We will work slowly and carefully through Helen Vendler’s book Poems, Poets, Poetry:  An Introduction and Anthology, Third Edition, skipping over areas that seem to need little re-phrasing and lingering over areas that present difficulties to students.  Our main classroom goals are these:  to learn how to accept a poem on its own terms; to understand that the relationships between what is written in a poem and how it is written is what the poem means; to learn how to find new things in a poem with each re-reading; to understand that poetry, in its creation and consumption, is vital to democracy and the human spirit.
Attendance: Our class will be run very much as a workshop, requiring each student to arrive at every class prepared and ready to engage in proactive discussion, questioning, and critical conversation.  Students who miss more than three class meetings during the semester will have their final grades lowered, usually by one decrement per absence past three.  Tardiness will count as an absence.  Students who miss excessive class meetings or who are routinely tardy may be asked to withdraw from the course.  Please understand that there are no “legitimate” or “illegitimate” absences; if university responsibilities require you to miss more than three class meetings, we can probably work out an extra project to avoid your being penalized simply for being an athlete or whatever.
Students with special needs must contact the instructor as soon as possible, and he will make all reasonable accommodations.
Bluebook Exams:  With each exam, you will be given a short poem and asked to examine the poem’s technical dimensions before proposing an interpretation. 
Recitations:  Each student will memorize a poem, either one from the book or another with permission of the instructor.  The poem should be at least twenty lines long.  Students who wish to receive a high grade for this requirement (B+, A-, A) will not only memorize the poem, but recite the poem critically, musically, and/or dramatically.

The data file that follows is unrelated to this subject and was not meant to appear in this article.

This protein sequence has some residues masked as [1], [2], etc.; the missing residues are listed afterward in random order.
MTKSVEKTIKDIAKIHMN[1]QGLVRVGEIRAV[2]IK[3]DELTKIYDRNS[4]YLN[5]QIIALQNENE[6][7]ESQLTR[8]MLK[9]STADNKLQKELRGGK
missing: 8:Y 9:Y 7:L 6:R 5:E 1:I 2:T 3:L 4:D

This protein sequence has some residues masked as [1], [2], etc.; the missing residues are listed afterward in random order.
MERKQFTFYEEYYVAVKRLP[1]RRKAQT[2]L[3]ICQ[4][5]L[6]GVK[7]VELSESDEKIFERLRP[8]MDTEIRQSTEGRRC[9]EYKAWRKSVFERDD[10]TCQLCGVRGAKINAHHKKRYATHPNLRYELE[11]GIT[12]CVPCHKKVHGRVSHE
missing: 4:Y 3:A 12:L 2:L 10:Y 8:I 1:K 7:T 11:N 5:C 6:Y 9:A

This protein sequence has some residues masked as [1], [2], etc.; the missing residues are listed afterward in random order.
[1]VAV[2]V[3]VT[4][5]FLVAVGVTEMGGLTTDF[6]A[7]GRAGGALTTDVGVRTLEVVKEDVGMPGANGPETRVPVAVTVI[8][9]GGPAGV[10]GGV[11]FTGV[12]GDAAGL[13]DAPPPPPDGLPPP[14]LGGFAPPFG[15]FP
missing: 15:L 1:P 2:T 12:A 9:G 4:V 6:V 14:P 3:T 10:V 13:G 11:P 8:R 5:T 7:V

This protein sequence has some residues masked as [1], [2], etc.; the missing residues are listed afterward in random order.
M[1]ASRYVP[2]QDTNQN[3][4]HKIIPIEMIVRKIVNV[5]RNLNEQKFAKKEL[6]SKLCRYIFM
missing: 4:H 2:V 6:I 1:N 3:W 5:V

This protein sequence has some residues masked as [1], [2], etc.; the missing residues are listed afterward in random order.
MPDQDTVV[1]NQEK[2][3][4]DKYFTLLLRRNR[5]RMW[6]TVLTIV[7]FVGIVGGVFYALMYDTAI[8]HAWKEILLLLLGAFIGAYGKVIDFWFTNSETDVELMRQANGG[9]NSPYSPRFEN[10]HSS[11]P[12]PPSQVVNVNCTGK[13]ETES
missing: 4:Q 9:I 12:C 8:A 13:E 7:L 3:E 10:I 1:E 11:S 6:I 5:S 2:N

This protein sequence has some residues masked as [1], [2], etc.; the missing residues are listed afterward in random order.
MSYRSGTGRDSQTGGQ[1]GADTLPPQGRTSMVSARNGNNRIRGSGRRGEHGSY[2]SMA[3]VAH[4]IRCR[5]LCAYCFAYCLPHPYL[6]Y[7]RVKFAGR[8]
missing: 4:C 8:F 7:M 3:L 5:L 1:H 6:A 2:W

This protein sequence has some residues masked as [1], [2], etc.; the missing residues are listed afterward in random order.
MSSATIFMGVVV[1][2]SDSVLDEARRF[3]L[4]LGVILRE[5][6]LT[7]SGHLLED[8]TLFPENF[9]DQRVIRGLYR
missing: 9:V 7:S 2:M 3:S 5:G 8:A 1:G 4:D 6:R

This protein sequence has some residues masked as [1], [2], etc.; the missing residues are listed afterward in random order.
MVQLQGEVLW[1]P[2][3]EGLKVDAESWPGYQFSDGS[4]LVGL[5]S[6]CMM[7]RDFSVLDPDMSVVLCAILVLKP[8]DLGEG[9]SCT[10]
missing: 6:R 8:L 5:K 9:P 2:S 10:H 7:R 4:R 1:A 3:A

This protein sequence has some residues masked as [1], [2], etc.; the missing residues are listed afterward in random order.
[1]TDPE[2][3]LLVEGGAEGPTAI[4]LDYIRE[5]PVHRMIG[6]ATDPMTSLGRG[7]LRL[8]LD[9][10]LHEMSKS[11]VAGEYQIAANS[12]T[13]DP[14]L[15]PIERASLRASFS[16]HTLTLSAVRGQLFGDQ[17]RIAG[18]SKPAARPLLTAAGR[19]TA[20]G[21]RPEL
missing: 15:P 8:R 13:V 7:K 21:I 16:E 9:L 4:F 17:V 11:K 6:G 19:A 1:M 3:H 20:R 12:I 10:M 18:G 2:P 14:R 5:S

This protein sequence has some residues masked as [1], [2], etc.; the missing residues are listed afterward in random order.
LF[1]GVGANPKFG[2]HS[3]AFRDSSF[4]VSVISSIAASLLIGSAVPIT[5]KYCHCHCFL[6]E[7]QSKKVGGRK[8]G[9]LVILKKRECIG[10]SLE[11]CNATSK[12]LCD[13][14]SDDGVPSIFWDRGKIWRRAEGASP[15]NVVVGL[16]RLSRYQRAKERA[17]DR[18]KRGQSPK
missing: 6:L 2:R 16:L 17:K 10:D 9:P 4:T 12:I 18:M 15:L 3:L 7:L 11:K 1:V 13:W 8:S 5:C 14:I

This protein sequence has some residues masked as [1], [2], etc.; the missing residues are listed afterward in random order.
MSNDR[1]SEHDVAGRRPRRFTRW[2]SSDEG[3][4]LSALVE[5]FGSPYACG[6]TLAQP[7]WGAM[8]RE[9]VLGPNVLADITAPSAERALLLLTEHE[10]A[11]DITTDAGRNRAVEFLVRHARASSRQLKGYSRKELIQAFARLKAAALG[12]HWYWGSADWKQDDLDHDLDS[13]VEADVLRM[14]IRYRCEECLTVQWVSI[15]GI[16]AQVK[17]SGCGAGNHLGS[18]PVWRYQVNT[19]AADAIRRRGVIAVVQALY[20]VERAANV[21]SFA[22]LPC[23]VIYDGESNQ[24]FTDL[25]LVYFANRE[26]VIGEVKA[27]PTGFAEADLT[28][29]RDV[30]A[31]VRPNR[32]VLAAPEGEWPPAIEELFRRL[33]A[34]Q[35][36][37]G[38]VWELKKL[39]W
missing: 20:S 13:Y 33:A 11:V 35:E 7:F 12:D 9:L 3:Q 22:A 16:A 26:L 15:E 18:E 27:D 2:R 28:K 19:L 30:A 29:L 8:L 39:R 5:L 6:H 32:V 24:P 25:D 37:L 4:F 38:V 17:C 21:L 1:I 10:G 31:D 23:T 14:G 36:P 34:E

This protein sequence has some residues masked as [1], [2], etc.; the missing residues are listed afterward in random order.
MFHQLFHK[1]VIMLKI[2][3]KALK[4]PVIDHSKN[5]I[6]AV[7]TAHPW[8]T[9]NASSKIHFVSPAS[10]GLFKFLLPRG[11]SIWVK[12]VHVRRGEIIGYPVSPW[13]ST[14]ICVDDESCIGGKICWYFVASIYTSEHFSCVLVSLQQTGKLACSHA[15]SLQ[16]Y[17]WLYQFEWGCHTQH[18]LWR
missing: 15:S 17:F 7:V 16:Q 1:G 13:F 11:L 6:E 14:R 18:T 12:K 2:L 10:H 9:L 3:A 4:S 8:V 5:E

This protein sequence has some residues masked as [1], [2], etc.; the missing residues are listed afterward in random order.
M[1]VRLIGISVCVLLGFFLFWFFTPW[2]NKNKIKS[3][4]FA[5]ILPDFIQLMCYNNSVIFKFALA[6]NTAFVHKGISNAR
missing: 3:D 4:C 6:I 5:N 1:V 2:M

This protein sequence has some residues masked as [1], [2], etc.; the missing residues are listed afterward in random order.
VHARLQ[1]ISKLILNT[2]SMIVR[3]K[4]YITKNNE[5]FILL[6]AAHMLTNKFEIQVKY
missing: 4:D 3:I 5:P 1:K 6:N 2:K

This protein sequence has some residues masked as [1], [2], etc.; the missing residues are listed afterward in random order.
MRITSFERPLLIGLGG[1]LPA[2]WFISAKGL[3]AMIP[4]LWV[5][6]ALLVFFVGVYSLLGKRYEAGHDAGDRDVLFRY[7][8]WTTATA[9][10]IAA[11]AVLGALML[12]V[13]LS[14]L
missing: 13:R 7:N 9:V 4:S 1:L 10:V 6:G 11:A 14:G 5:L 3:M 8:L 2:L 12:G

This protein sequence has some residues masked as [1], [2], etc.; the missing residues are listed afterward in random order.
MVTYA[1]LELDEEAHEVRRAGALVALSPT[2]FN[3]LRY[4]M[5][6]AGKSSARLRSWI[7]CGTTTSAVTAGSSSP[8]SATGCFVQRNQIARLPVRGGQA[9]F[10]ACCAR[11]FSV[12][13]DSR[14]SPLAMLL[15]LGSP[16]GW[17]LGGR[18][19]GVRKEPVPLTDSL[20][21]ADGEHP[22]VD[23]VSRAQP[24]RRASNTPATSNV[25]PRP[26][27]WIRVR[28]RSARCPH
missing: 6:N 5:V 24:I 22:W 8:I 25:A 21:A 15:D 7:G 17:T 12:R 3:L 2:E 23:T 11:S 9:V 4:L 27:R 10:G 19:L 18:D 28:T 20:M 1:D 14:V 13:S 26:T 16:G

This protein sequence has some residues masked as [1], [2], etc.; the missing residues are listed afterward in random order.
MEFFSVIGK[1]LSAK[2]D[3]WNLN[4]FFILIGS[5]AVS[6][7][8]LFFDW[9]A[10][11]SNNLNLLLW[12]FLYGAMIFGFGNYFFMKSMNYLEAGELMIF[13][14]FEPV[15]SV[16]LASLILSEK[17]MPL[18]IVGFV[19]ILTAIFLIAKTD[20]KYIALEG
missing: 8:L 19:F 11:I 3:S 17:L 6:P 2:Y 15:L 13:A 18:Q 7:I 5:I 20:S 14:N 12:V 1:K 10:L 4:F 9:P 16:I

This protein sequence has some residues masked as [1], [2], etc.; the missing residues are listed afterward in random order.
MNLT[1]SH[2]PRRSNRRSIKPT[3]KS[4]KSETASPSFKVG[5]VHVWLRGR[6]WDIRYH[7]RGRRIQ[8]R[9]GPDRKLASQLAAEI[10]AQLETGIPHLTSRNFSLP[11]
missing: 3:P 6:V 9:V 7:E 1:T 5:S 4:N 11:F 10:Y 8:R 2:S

Poetry Readings: Each student will write an original poem that attempts to imitate a certain quality of a poem in the textbook.  Do not merely copy a poem’s form, content, vocabulary, or other such surface elements.  Instead, try to imitate a poem’s use of syntax, line breaks, alliteration, tone, sound effects, and/or voice. Students will read their poems (they needn’t be memorized) to the class and give a brief explanation of what they were trying to imitate from the original. The poetic value of your work will be less important than the seriousness with which you pursue the technical issues of the original.  That is to say, the quality of your reading of the original poem will be more important than the quality of your written imitation.
Office Hours: Students who are interested in excelling in the course will want to meet with other students, librarians, and their instructors outside of class to deepen, gauge, and redirect their work.  I encourage you to form study groups that meet, say, once or twice a week for forty-five minutes or an hour; to make appointments with faculty librarians in order to learn more about poets and their poems; to visit the instructor to chat about particular poems or larger issues in the class.
Old Main: Room 312B MWF 10-11, TR 8:30-9:30 AND BY APPOINTMENT.
tel. 438-4336, smead@stmartin.edu. You may leave me a voice or email message, but I cannot promise to respond before the next class meeting. 
Please visit http://stephenxmead.blogspot.com/ for syllabi, handouts, policy statements on plagiarism and attendance, and useful links.